Reduce the intensity of your emotional reactions. This is easier said than done. It may help, however, to understand that the stress reaction is directly triggered by your perception of danger, whether it be physical or emotional. The question is are you perceiving the danger correctly or overreacting? (I am guilty of this.) Do things always appear critical and urgent? If you can distinguish this, it is a good step forward because it may lead to the adoption of more moderate views. Stress then becomes something that you can cope with rather than something that overpowers you. Try to keep the situation in emotional perspective and do not labor on the negative aspects and the what ifs. (Guilty again, your honor.)

Eliminating or lessening the effects of negative consequences can be accomplished by doing what the boy scouts say they always do: preparing for them. (You don’t need the uniform, just the ideology.) Putting money in an emergency savings account, buying insurance and changing jobs are all positive steps in this direction. Most important in overcoming the negative, however, is the acceptance of what can’t be changed and the refocusing of time and energy into what can be done. Learn how to moderate your physical reactions. One thing that has always helped me is slow deep breathing. Proper techniques can reduce muscle tension. Electronic biofeedback can help you gain voluntary control over such things as muscle tension, heart rate and blood pressure. Medications, when prescribed by a physician, can help in the short term but they alone are not the answer. Learning to moderate your own reactions is a preferable long-term solution.

Inappropriately handled stress can be devastating. It lowers our resistance and makes us more vulnerable to illness and disease. The increased inner pressure can cause our health to deteriorate, resulting in some very serious consequences. Victims can become emotional cripples and physiologically old and run down before their time (warranties run out on people too, you know). Stress can rob you of your health, your job, your family and even your life. People under stress also make more mistakes, and these mistakes can cause others to become secondary victims (kind of like second hand smoke only less smelly). Consider surgery performed by a doctor under extreme pressure or flying in a plane with a stressed pilot. Need I say more?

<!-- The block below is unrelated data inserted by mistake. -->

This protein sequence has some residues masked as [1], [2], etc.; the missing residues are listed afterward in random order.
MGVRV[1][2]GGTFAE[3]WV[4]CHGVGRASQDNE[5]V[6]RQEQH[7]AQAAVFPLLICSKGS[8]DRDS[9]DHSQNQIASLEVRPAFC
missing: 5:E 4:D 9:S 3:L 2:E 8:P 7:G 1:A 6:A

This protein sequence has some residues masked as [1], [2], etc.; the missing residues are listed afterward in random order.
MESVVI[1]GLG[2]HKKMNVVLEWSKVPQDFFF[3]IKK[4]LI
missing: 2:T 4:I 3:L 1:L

Build up your physical reserves. Exercise and eat well-balanced, nutritious meals. Avoid excessive caffeine and nicotine. (Come on, you can do it.) Mix leisure with work but never work with leisure. Take as many breaks as you can get away with. Whatever your job, this will help to relieve tension. Get enough sleep and be as consistent with your sleep schedule as possible. Emotional reserves are important too. Develop mutually supportive friendships and relationships. Keep your goals realistic and meaningful to you alone. (Other people’s goals don’t count here.) Expect some frustration and failure. Be kind and gentle with yourself always.

Remember that your body is not unlike a machine with its own specific limits and requirements. There is no warranty or exchange policy and you certainly can’t trade yourself in for a younger model. Just like a machine, your body needs maintenance and occasional adjustments (a screw here, a nip and tuck there, new tires etc). Be prepared to make the necessary changes to bring you some inner peace. In the case of one of my friends, that was the decision to finish everything she started. After two bottles of wine, one entire cheesecake, a box of chocolates and a package of oatmeal cookies, she really couldn’t say that she felt any better!

We all must find our way, so just be careful not to trip over anything on your path to inner peace!

Did you know . . .